Male Northern Quolls Are Skipping Sleep In Order To Have More Sex
Sex or rest? If you ask a tree-climbing and den-dwelling marsupial quoll, they will definitely choose sex rather than take a rest. In fact, a recent study found that the male northern quolls are skipping sleep in order to have more sex.
Quolls are marsupial carnivores that are indigenous to Australia and New Guinea. They are predominantly nocturnal and spend most of the day in their dens.
Four of the six quoll species are located in Australia, while the other two are found in New Guinea. In Queensland's Pliocene and Pleistocene strata, fossils of two additional species have been discovered. Christofer Clemente, a senior lecturer at the University of the Sunshine Coast, stated that male quolls regularly avoid sleep in order to travel great distances in quest of a mate.
The study was led by his school and the University of Queensland and was made public on Wednesday. He stated:
They cover large distances to mate as often as possible and it seems that their drive is so strong that they forgo sleeping to spend more time searching for females.
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Sleep deprivation may be to blame for the high mortality rate among male carnivorous marsupials, who are known to mate themselves to death in just one season, according to researchers. On the other hand, the female northern quolls have a lifespan of up to four years and can breed at any time.
The Research Process
On Groote Eylandt, an island off the coast of Australia's Northern Territory, researchers attached backpacks with trackers to monitor wild male and female northern quolls for 42 days. According to the study, some of the quolls they observed walked more than 10 kilometers (6.2 miles) in one night, which translates to approximately 40 kilometers in human distance based on average stride length.
Also, it was found that males of the species attracted more parasites. The most plausible explanation is that they dedicate less time to grooming in order to maximize each breeding season.
Researchers concluded that males are less alert than females when seeking food or avoiding predators. Joshua Gaschk, the study's lead author, observed:
Sleep deprivation, and associated symptoms for a prolonged duration would make recuperation impossible and could explain the causes of death recorded in the males after breeding season. They become easy prey, are unable to avoid vehicle collisions, or simply die from exhaustion.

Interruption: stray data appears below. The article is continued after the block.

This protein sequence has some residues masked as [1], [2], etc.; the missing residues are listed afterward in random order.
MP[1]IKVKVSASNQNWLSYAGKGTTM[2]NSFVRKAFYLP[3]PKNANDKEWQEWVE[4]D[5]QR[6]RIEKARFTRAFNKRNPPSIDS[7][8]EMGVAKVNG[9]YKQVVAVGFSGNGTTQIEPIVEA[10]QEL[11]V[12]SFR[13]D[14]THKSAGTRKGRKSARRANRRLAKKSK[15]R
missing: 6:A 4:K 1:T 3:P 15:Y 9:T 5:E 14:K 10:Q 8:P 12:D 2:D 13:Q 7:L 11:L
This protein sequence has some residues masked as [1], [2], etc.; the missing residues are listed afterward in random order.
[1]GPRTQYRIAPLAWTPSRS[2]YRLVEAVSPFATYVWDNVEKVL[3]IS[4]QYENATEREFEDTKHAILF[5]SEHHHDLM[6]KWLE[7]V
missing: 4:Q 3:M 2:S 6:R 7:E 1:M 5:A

Meet The Cute Little Killers
Carnivorous Marsupials | No Right Being This Cute
Fun Facts About Quolls
21-Day Gestation Period
Remarkably, a quoll's gestation period lasts only a few weeks. It takes the female quoll only 21 days after mating to give birth to her litter of up to 18 babies. When this happens, the female will start constructing a nest out of soft materials like grasses and leaves.
This is to give her offspring the best start in life. After birth, the babies will stay with their mother for up to eight weeks of nursing before they are ready to leave the nest.
Quolls are fascinating animals because of their dual nature as nocturnal and diurnal sunbathers. Species-specific sleeping environments range from burrows and hollow logs to caves. Quolls of all sizes like to burrow underground for the night, but the larger species are more likely to sleep in hollow logs or caves.
Small But Terrible Animals
Quolls are ferocious predators who seek and eat a wide range of mammals, including possums, birds, frogs, insects, and lizards. They also eat plant seeds and fruits and will scavenge carcasses if they come across them. Quolls are formidable predators, capable of taking down animals much larger than themselves because of their keen claws and powerful jaws.
The new research study found out that the male northern quolls are skipping sleep in order to have more sex. However, Mr. Gaschk, one of the authors of the study, said that the preliminary findings indicate the need for additional research into the effects of sleep deprivation on quolls and other marsupial mammals found in Australia and Papua New Guinea. He stated:
If male quolls forgo sleep to the detriment of their survival, northern quolls [will become] an excellent model species for the effects of sleep deprivation on body function.
As mentioned, the number of male quolls is continuously decreasing because of their tendency to have more sex than sleep. On the other hand, the Australian Wildlife Conservancy mentioned that there are approximately 100,000 northern quolls left.
However, the population is "in fast decline." Loss of habitat owing to development and assaults by feral cats poses a severe hazard, and they are also highly susceptible to cane toad poisoning.